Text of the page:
The impact of Europe
From the influx of migrants to the Ukraine referendum: Europe is playing an ever bigger role in our lives. Leiden scientists shed light on developments in Europe and examine the impact of the Union on the lives of its citizens. Read more in the new research dossier on Europe.
In the grip of the migrant problem
The research dossier on Europe focuses on the problem of the hundreds of thousands of migrants who are currently making their way to Europe, in search of a better life. No other political issue is as emotive as 'migration'. European member states may well decide on an allocation key for distributing the migrants over the different European countries, but in practice such an agreement carries very little weight. In Central Europe fences are even being erected to hold back the enormous flow of migrants. Leiden researchers aim to hold up a mirror to the policy-makers; in the heat of the debate it is sometimes easy to lose sight of fundamental rights, particularly those of the migrants. Jorrit Rijpma, lecturer in European Law, describes the migrant crisis as a crisis of government authority. All too often events occur that are not permissible according to European legal frameworks, such as sending boats back to Libya or Turkey.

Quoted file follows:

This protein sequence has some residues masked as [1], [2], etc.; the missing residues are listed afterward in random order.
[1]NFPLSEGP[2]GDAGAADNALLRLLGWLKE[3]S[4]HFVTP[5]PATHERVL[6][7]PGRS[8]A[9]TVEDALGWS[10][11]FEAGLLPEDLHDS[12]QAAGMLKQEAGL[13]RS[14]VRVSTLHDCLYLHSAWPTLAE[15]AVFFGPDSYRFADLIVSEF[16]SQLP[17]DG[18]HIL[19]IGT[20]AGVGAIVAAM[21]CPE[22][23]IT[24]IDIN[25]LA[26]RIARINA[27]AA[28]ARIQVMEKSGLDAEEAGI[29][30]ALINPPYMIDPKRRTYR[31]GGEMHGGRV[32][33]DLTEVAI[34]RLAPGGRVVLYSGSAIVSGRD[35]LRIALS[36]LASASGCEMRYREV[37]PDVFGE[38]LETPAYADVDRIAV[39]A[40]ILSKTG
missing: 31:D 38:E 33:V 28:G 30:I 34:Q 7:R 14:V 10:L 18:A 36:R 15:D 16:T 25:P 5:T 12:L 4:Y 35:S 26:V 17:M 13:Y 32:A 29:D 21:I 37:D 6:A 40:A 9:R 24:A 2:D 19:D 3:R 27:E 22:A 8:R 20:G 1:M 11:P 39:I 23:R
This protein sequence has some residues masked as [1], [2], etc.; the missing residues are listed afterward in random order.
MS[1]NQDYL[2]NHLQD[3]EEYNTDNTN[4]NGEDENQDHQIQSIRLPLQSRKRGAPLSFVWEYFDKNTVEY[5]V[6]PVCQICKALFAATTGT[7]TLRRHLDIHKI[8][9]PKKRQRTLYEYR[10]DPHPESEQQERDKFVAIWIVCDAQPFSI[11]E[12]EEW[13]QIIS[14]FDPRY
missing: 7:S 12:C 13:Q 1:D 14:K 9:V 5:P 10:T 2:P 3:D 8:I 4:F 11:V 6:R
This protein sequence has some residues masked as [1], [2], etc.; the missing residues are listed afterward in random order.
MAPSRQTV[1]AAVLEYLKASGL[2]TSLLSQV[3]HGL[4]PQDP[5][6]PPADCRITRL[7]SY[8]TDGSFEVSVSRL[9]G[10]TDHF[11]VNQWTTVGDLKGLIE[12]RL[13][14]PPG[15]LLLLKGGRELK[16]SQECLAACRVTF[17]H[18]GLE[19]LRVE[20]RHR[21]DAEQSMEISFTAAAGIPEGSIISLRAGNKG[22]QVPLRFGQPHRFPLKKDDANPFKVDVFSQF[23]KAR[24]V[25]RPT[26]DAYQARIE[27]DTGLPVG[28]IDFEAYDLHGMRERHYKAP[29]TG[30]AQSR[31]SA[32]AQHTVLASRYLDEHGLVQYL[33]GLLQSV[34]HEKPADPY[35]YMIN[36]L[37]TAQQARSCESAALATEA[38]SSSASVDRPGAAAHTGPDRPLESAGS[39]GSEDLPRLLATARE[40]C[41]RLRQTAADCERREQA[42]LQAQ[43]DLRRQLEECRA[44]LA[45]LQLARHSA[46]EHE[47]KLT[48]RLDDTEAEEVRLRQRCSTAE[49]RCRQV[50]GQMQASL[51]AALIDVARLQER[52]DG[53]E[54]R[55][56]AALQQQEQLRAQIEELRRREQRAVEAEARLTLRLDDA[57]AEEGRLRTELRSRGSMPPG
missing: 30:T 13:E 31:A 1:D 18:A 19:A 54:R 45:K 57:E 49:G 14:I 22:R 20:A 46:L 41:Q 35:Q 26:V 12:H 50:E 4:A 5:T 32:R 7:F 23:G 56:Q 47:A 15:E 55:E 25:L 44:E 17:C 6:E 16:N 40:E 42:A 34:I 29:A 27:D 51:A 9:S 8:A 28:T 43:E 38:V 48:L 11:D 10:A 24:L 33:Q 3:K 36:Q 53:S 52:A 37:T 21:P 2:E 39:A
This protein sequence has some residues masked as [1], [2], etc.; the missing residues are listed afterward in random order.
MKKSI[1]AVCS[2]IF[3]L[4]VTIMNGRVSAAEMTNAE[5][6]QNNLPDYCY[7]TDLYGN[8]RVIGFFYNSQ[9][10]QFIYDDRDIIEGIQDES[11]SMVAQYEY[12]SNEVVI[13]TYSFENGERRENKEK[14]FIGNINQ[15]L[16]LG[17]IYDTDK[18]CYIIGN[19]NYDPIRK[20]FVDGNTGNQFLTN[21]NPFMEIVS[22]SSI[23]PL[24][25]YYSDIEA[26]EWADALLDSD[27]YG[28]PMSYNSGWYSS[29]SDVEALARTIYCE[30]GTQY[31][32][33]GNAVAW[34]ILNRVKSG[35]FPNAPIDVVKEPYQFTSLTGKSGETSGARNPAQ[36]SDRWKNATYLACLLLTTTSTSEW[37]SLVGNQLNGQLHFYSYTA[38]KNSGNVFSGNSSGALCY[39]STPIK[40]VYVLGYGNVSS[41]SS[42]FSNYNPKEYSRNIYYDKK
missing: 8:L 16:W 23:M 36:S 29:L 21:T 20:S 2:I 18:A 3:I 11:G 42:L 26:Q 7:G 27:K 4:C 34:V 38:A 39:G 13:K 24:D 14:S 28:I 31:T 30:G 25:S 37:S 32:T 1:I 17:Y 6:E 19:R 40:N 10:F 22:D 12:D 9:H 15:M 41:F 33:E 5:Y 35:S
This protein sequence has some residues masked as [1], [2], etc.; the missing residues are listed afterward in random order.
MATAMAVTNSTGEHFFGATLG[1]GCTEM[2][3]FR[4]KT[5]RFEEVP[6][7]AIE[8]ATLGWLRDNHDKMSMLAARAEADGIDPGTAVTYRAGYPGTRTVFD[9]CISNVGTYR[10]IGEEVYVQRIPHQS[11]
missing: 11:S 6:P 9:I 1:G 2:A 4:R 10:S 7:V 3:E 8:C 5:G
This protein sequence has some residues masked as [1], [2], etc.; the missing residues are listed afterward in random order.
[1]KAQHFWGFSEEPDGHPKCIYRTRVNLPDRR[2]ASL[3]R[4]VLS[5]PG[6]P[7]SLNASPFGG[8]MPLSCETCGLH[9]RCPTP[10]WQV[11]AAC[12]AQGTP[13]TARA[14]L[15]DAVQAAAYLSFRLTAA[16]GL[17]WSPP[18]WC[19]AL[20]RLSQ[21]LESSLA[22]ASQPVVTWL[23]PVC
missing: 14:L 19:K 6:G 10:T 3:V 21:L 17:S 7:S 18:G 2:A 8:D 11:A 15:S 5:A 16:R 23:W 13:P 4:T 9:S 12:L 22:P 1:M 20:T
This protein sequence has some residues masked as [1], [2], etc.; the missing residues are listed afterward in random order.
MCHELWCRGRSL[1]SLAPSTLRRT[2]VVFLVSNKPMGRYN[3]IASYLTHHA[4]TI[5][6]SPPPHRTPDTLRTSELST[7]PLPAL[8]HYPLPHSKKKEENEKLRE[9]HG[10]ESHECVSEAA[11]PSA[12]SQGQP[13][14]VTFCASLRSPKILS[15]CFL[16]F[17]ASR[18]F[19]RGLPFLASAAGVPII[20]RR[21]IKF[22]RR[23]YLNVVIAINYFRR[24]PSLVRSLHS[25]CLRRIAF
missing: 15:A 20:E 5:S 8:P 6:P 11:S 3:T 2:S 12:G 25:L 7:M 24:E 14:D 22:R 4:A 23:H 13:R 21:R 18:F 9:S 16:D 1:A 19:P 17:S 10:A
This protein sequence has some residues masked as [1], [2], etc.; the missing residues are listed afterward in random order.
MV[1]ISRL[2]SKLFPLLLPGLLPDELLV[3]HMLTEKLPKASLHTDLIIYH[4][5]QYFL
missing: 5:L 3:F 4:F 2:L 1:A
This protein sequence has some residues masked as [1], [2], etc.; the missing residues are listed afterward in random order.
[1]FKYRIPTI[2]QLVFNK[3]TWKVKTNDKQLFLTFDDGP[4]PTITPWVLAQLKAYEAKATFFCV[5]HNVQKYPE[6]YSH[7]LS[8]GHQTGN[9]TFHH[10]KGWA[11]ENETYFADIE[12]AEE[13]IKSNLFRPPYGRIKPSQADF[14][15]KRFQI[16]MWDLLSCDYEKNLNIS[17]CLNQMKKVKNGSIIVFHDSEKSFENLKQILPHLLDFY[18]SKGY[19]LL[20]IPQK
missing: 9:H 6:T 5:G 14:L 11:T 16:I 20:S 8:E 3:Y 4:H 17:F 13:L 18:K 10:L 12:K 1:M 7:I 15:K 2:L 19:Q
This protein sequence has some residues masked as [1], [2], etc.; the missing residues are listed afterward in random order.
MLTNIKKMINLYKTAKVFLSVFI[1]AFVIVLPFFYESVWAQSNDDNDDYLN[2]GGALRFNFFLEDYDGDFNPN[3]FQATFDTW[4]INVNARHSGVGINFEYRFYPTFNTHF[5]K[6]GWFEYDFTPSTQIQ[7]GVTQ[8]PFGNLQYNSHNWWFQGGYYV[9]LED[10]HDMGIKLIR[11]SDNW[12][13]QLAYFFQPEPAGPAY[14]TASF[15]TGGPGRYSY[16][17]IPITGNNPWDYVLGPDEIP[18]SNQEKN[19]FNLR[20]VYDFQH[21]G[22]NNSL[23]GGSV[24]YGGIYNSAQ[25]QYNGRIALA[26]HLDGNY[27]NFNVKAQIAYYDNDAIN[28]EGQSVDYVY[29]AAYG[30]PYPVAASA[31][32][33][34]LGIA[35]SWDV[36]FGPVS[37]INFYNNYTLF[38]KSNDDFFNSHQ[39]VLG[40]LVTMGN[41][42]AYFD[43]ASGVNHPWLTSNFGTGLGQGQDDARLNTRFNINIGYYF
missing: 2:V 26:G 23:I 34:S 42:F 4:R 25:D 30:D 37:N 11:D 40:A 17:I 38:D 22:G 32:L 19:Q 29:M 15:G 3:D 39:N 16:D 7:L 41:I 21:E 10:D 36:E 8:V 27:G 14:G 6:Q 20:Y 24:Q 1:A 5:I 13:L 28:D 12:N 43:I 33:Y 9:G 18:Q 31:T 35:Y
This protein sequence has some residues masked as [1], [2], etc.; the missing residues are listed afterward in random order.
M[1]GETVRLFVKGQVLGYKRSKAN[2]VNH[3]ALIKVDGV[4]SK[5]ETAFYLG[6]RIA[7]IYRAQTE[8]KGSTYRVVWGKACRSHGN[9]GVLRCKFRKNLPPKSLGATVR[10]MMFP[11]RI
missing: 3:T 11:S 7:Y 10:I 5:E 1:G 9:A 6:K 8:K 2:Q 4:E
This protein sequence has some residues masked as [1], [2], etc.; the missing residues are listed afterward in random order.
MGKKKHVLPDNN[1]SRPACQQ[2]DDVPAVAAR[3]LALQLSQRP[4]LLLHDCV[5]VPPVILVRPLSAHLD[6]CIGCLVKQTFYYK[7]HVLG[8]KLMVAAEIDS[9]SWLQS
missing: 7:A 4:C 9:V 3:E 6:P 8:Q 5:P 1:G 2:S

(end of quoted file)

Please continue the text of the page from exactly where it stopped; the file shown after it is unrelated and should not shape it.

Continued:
From European to national legislation
Leiden scientists also examine how European policy is converted into national legislation. In the Netherlands, just as in other member states, we have to deal with the effects of European regulations. It is often left to the member states themselves to implement these regulations, and local authorities, such as municipalities, water boards and provinces, generally play a role in this process. The way European regulations are translated and implemented in national legislation is important for citizens, in such areas as food safety or internet purchases, but also for Dutch companies operating on the European market.
In practice, there are often problems. Even when regulations have actually been introduced, they are by no means always implemented or maintained adequately. Leiden researchers examine the background to instances of ‘non-compliance’, because you can only find the right solution once you understand what the problems are with converting regulations to the national situation and implementing them nationally.
Researchers from different disciplines at Leiden University work together to achieve a safe, healthy, sustainable and just world. You can read about their work in our research dossiers, of which the Europe dossier is the latest. Click in the column to the right for a list of all our research dossiers.